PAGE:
Audiobook The Snow Queen Beginner

Audiobook The Snow Queen Beginner

Audiobook The Snow Queen Beginner. Аудиокнига Снежная королева на английском языке (адаптированная) для уровня Beginner Level 1 Hans Christian Andersen (около 800 уникальных слов)..
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A hobgoblin has created a mirror which magnifies ugly and evil things, and shrinks good and pretty things. When hobgoblin’s associates took the mirror up into the sky to see what the angels looked like in it, it fell and smashed into millions of pieces. Some of these pieces got into people’s eyes and distorted their view of the world; some pieces became windows; some pieces even made it into people’s hearts and turned those hearts as cold as ice. But many pieces were left scattered about the world.
Two small children – a boy, named Kay, and a girl, named Gerda – live as neighbours and love each other as if they were brother and sister. But one day, the Snow Queen appears outside Kay’s house and shortly after that, a piece of the hobgoblin’s magic mirror gets caught in his eye and reaches his heart, turning it to ice. Thereafter, he starts to behave badly towards Gerda and can only see the ugliness in things.
Kay takes his sledge into town, where the Snow Queen appears to him again and takes him under her wing, and they ride off on her sledge together. Gerda wonders what happened to Kay, fearing him dead. She throws her prized red shoes into the river as an offering, in the hope that Kay will come back in return. But it doesn’t work, so Gerda gets in a boat and soon drifts out into the world beyond her home, where she meets an old lady who befriends her. Gerda talks to the flowers in the woman’s garden, in the hope that they will tell her where Kay is, but they speak to her in riddles.
Autumn comes, and Gerda continues on her way in the world. She meets a crow, who tells her that Kay is in the palace of a princess. But when Gerda travels to the palace, the prince is not Kay, although his appearance is similar. The prince and princess give Gerda a coach and warm coat, so she can continue her journey.
However, Gerda is captured by robbers, and taken to their castle. There she meets a little robber girl, whose doves tell Gerda that Kay was taken by the Snow Queen to her palace further north. The robber girl helps to free Gerda from the castle. With the help of a reindeer, a Lapp woman (from Lapland) and a Finn woman (from Finland), Gerda travels north to the colder parts of Scandinavia, until she reaches the palace of the Snow Queen, where the Snow Queen has Kay under her spell. The only way to free him from it is to remove the shard of the magic mirror that has turned his heart to ice. Kay is nearly blue with cold, and it’s only the Snow Queen’s attention to him that keeps him from freezing.
The Snow Queen flies away to warmer countries, deserting Kay. Gerda turns up and recognises Kay instantly despite his changed appearance, but he sits still and cold and unresponsive. Upset, Gerda cries warm tears that drop onto the frozen Kay, and seep through to his heart, thawing it. When Gerda sings a song they both know, he recognises her, and bursts into tears. His tears wash out the grain of glass from the magic mirror that was lodged in his eye, and he returns to his old self. Reunited, Gerda and Kay return home, growing up together and yet retaining their childlike innocence, as spring turns into summer.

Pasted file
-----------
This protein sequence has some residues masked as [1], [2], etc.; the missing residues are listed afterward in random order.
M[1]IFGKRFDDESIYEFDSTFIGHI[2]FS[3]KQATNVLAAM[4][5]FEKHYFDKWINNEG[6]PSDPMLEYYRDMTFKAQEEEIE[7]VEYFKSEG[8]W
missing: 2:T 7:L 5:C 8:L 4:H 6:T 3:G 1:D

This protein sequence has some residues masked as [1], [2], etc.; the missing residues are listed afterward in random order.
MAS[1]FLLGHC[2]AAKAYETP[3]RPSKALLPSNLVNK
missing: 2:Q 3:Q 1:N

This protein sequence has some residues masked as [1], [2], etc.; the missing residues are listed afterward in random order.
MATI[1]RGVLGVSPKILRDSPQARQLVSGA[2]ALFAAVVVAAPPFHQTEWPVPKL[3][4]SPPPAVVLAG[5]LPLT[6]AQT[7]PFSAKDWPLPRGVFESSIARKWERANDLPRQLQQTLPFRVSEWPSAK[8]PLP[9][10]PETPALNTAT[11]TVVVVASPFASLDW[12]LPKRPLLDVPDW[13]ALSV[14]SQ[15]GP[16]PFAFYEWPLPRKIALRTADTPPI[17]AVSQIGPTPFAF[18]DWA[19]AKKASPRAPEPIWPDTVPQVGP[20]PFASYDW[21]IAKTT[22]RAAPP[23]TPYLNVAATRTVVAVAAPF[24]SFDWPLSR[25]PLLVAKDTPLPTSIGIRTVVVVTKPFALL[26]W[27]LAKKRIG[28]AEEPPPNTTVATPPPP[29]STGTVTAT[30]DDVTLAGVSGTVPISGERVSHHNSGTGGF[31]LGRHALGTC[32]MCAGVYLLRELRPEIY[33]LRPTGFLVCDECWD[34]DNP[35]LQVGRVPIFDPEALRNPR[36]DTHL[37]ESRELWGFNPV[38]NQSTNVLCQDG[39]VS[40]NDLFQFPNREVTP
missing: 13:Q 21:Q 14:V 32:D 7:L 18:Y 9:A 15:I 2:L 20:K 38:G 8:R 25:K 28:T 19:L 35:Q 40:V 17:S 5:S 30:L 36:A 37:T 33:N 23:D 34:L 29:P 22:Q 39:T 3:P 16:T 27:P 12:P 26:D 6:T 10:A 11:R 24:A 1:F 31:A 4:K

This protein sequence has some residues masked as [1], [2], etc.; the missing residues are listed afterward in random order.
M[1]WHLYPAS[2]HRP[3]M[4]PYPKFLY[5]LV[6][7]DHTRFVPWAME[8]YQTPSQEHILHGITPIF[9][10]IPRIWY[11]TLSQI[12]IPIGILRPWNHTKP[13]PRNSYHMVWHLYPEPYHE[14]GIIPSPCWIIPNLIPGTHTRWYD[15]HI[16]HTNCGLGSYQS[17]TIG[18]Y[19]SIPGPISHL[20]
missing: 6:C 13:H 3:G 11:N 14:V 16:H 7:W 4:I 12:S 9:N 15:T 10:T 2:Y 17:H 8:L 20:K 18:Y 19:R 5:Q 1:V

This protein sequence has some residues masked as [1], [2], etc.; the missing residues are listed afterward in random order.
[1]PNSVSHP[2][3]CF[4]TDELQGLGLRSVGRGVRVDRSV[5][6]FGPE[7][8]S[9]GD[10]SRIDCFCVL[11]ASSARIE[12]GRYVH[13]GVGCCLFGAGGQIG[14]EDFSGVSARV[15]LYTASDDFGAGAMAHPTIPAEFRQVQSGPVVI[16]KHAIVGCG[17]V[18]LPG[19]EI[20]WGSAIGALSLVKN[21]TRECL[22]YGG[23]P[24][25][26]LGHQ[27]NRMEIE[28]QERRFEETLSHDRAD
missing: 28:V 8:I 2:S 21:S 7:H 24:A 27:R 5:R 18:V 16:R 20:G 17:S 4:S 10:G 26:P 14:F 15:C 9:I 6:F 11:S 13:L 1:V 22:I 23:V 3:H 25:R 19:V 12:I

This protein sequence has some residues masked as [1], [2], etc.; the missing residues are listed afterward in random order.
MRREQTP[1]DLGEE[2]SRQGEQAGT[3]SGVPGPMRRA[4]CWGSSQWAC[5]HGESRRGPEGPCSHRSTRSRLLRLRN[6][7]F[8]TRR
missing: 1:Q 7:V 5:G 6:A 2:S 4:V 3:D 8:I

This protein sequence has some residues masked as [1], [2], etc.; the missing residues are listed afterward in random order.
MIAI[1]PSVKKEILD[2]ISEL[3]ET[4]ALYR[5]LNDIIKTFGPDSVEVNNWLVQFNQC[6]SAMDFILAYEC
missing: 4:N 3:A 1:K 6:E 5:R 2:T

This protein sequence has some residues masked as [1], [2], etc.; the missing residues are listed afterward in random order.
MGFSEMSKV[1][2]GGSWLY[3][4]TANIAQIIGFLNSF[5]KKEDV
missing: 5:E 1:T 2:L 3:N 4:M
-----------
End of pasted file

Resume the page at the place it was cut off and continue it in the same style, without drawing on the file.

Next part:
‘The Snow Queen’: analysis
‘The Snow Queen’ is, fundamentally, a story about good and evil. But what is most noteworthy about this fairy tale – perhaps even more so than in Andersen’s other major fairy tales – is that the evil character at the centre of the story, namely the Snow Queen herself, doesn’t get her comeuppance at the end of the tale. Nor does the hobgoblin who created the mirror which allows Kay to be transformed in the first place. One of the reasons why Andersen’s fairy stories have endured, perhaps, is that they have decidedly bittersweet ‘fairy-tale endings’: the good may end happily, but the bad don’t necessarily end unhappily. The Snow Queen isn’t heard of again after she flies off to warmer climes, abandoning poor Kay.
Of course, the mirror and the ice are loaded with symbolism and significance in the story. The mirror represents unhealthy cynicism which destroys youthful innocence: it’s significant that, when Kay becomes ‘infected’ with the grain of glass from the magic mirror, he wants to go off and play with the older boys, suggesting that wide-eyed wonder and childhood innocence are being replaced by surly adolescence, which involves disrespecting the kindly grandmother who reads stories to him and Gerda, and neglecting Gerda herself. But the glass doesn’t infect everyone: Gerda is able to retain her innocence even as she grows up, as is Kay once he is saved by Gerda. By the same token, Kay’s cynicism isn’t his own fault: it’s just his rotten luck that the grain of the mirror gets caught in his eye. This suggests that a person’s individual circumstances shape their views and their personalities, and that they aren’t necessarily to ‘blame’ for how they behave. But they can be cured of it, if they are shown love by their friends and those close to them.

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